Delays in the production of AI Mk IV airborne radar meant that the planned target of five Beaufighter squadrons would not be reached before the spring of 1941, and in the meantime it was the Blenheims, Defiants and Hurricanes that continued to hold the line. In the north, one Defiant squadron, No. 141, was based at Ayr from the end of April 1941, and – with detachments at Acklington – found itself in the middle of the May Blitz on Clydeside and Tyneside, its crews claiming eight victories. Although still not radar-equipped, the Defiant was proving itself unexpectedly suited to the night-fighter role; experience had taught crews that if the pilot could manoeuvre his aircraft to a position beneath an enemy bomber, the gunner, elevating his guns at an angle, could usually inflict punishing damage on it. It was a technique developed further by the Luftwaffe’s night-fighter force later in the war, when aircraft fitted with upwards-firing guns inflicted severe losses on the RAF’s heavy bombers.

March 1941 was a significant month, for it saw the operational debut of ground controlled interception (GCI) stations such as that at Patrington, on the Humber estuary. This, together with the conversion of five of Fighter Command’s six Blenheim squadrons to Beaufighters, brought about a dramatic change in the Command’s fortunes just in time to counter the Luftwaffe’s Blitz on London, Merseyside, Tyneside, Clydeside and other targets. The Hurricane and Defiant squadrons allocated to night defence also added to this change as a result of their increased experience, and because they too derived assistance from GCI. Hitherto, sector controllers had been able to bring night-fighter crews to within about 5 miles (8 km) of a target, and since the range of AI Mk IV was only about 3 miles (5 km), it still needed a fair slice of luck to make a successful interception. The much more precise information provided by the GCI stations made the task far easier, and matters improved still further with the introduction of AI Mk VII, which had a 7 mile (11 km) range and a low-level capability. For the first time, the Mk VII, together with information passed on by the Chain Home Low radar stations – the low-level part of the general warning system – gave night fighter crews the ability to intercept low-flying minelayers and reconnaissance aircraft which had been operating off the British east coast almost with impunity.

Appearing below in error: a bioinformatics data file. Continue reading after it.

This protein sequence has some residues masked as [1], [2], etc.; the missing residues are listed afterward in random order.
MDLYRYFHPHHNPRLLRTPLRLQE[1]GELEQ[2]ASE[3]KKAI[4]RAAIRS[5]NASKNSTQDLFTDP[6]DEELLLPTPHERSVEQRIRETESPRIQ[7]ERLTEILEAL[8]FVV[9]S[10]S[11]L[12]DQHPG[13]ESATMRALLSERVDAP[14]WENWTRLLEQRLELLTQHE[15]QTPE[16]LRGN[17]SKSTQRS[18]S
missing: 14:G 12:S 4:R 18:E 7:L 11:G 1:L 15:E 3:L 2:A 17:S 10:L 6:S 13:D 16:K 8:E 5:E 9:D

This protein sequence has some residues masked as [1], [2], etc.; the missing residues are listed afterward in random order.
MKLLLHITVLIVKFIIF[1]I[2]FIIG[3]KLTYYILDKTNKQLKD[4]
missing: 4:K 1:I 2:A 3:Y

The figures themselves speak for the general improvement in the overall air defence system by the summer of 1941. In February the enemy lost only four aircraft to fighters and eight to AA, but during March night fighters shot down twenty-two enemy bombers and the AA guns seventeen. In April the score rose to forty-eight for the fighters and thirty-nine for the guns, and in the first two weeks of May the loss rate assumed serious proportions, ninety-six bombers being shot down by fighters and thirty-two by AA guns. In addition, ten others were lost due to unknown causes.